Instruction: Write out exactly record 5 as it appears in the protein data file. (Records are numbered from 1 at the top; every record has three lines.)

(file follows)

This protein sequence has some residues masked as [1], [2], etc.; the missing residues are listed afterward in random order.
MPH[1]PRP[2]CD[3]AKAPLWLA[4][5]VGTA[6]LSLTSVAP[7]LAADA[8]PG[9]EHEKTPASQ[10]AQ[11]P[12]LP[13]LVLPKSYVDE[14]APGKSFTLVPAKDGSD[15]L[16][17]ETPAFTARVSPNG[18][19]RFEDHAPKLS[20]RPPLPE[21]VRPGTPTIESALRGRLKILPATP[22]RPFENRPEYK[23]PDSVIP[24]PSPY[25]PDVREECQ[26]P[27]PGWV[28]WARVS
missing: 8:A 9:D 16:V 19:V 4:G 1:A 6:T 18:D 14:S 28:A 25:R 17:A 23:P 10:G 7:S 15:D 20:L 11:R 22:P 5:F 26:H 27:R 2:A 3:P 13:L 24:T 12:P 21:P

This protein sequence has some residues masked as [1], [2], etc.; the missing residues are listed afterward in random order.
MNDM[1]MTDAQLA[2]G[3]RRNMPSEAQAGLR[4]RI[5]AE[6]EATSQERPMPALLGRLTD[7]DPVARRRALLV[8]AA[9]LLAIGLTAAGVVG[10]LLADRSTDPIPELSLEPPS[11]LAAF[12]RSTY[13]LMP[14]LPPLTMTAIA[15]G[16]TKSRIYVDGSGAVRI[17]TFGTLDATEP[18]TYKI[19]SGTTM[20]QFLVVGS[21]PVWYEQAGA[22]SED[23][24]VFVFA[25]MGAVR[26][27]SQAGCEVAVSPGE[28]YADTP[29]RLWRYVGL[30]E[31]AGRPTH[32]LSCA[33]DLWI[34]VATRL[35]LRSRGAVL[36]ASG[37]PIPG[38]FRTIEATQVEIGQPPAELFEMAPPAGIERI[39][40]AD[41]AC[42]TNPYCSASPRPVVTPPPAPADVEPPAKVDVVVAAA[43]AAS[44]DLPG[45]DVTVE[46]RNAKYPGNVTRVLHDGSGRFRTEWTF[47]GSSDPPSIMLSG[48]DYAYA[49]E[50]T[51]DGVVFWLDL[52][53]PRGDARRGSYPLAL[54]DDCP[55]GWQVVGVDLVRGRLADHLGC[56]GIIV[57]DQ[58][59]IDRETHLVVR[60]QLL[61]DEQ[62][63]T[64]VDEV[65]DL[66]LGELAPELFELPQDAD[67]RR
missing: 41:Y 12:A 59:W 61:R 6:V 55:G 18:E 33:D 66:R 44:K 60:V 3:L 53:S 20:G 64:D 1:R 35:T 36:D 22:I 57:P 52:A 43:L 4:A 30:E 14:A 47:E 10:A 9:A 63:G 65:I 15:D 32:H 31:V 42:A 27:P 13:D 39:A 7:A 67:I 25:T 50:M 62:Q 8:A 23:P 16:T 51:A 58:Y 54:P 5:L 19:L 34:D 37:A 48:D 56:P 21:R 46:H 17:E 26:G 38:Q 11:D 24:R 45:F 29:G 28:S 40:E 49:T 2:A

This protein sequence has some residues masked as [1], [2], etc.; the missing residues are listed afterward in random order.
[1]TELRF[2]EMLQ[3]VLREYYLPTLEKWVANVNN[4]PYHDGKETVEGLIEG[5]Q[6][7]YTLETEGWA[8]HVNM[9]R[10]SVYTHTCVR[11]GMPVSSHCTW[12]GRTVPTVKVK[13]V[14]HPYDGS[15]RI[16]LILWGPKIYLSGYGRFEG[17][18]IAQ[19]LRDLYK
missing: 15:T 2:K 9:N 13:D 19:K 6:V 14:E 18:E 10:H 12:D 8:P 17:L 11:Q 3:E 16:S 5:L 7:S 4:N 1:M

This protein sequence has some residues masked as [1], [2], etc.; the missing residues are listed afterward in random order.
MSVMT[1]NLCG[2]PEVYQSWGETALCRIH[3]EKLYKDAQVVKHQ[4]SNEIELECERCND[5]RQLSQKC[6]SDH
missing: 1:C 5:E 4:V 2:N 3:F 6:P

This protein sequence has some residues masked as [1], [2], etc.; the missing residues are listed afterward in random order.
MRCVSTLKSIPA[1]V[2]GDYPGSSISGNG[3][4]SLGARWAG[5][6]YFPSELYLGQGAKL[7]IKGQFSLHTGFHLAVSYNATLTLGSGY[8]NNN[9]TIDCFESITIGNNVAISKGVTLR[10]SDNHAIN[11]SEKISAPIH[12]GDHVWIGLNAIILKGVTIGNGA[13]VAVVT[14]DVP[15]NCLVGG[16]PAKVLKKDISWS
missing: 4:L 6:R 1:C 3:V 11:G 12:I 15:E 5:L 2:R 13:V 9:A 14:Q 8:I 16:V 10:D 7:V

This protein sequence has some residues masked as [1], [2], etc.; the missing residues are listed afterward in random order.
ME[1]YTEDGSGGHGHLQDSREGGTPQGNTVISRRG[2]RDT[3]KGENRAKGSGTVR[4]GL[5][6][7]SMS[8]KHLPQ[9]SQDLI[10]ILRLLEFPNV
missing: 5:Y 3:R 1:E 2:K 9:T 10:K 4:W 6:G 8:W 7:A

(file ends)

This protein sequence has some residues masked as [1], [2], etc.; the missing residues are listed afterward in random order.
MRCVSTLKSIPA[1]V[2]GDYPGSSISGNG[3][4]SLGARWAG[5][6]YFPSELYLGQGAKL[7]IKGQFSLHTGFHLAVSYNATLTLGSGY[8]NNN[9]TIDCFESITIGNNVAISKGVTLR[10]SDNHAIN[11]SEKISAPIH[12]GDHVWIGLNAIILKGVTIGNGA[13]VAVVT[14]DVP[15]NCLVGG[16]PAKVLKKDISWS
missing: 4:L 6:R 1:C 3:V 11:G 12:I 15:E 5:L 2:R 13:V 9:A 14:Q 8:I 16:V 10:D 7:V